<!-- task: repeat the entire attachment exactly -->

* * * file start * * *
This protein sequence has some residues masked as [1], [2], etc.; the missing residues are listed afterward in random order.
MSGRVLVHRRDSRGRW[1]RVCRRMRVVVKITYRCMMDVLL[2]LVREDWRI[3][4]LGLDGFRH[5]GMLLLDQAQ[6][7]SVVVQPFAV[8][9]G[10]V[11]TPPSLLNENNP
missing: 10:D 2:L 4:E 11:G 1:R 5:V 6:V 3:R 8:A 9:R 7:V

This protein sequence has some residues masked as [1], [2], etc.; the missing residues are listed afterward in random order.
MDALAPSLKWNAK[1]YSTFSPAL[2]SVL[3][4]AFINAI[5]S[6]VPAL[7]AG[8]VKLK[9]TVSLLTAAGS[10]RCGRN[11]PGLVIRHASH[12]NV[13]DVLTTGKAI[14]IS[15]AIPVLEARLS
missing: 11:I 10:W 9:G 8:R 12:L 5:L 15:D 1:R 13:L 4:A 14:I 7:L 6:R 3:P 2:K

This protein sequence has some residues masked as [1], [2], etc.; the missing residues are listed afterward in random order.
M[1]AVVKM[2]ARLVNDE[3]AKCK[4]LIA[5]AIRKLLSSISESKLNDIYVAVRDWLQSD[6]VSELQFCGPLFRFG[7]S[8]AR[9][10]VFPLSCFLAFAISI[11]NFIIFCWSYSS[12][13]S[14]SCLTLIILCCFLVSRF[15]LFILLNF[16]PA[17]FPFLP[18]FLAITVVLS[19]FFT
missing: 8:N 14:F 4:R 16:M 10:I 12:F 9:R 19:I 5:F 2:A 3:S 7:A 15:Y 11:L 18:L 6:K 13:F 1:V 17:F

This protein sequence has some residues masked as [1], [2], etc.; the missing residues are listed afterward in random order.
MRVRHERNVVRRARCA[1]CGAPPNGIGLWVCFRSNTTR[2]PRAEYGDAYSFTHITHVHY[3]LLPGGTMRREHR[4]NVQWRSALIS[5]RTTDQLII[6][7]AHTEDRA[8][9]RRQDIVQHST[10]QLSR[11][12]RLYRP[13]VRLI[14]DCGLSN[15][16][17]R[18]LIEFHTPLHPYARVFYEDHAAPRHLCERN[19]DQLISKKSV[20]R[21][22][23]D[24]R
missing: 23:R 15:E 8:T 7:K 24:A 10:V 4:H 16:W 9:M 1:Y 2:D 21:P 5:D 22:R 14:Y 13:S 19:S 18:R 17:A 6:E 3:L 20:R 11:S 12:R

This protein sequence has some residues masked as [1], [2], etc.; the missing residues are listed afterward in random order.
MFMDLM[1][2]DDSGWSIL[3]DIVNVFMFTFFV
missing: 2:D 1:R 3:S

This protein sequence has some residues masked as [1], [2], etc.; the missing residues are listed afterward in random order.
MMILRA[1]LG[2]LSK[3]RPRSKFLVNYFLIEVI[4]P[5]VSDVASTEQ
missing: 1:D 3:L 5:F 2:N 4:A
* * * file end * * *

This protein sequence has some residues masked as [1], [2], etc.; the missing residues are listed afterward in random order.
MSGRVLVHRRDSRGRW[1]RVCRRMRVVVKITYRCMMDVLL[2]LVREDWRI[3][4]LGLDGFRH[5]GMLLLDQAQ[6][7]SVVVQPFAV[8][9]G[10]V[11]TPPSLLNENNP
missing: 10:D 2:L 4:E 11:G 1:R 5:V 6:V 3:R 8:A 9:R 7:V

This protein sequence has some residues masked as [1], [2], etc.; the missing residues are listed afterward in random order.
MDALAPSLKWNAK[1]YSTFSPAL[2]SVL[3][4]AFINAI[5]S[6]VPAL[7]AG[8]VKLK[9]TVSLLTAAGS[10]RCGRN[11]PGLVIRHASH[12]NV[13]DVLTTGKAI[14]IS[15]AIPVLEARLS
missing: 11:I 10:W 9:G 8:R 12:L 5:L 15:D 1:R 13:L 4:A 14:I 7:L 6:R 3:P 2:K

This protein sequence has some residues masked as [1], [2], etc.; the missing residues are listed afterward in random order.
M[1]AVVKM[2]ARLVNDE[3]AKCK[4]LIA[5]AIRKLLSSISESKLNDIYVAVRDWLQSD[6]VSELQFCGPLFRFG[7]S[8]AR[9][10]VFPLSCFLAFAISI[11]NFIIFCWSYSS[12][13]S[14]SCLTLIILCCFLVSRF[15]LFILLNF[16]PA[17]FPFLP[18]FLAITVVLS[19]FFT
missing: 8:N 14:F 4:R 16:M 10:I 12:F 9:R 19:I 5:F 2:A 3:S 7:A 15:Y 11:L 18:L 6:K 13:F 1:V 17:F

This protein sequence has some residues masked as [1], [2], etc.; the missing residues are listed afterward in random order.
MRVRHERNVVRRARCA[1]CGAPPNGIGLWVCFRSNTTR[2]PRAEYGDAYSFTHITHVHY[3]LLPGGTMRREHR[4]NVQWRSALIS[5]RTTDQLII[6][7]AHTEDRA[8][9]RRQDIVQHST[10]QLSR[11][12]RLYRP[13]VRLI[14]DCGLSN[15][16][17]R[18]LIEFHTPLHPYARVFYEDHAAPRHLCERN[19]DQLISKKSV[20]R[21][22][23]D[24]R
missing: 23:R 15:E 8:T 7:K 24:A 10:V 4:H 16:W 9:M 1:Y 2:D 21:P 5:D 22:R 14:Y 13:S 19:S 18:R 17:A 6:E 3:L 20:R 11:S 12:R

This protein sequence has some residues masked as [1], [2], etc.; the missing residues are listed afterward in random order.
MFMDLM[1][2]DDSGWSIL[3]DIVNVFMFTFFV
missing: 2:D 1:R 3:S

This protein sequence has some residues masked as [1], [2], etc.; the missing residues are listed afterward in random order.
MMILRA[1]LG[2]LSK[3]RPRSKFLVNYFLIEVI[4]P[5]VSDVASTEQ
missing: 1:D 3:L 5:F 2:N 4:A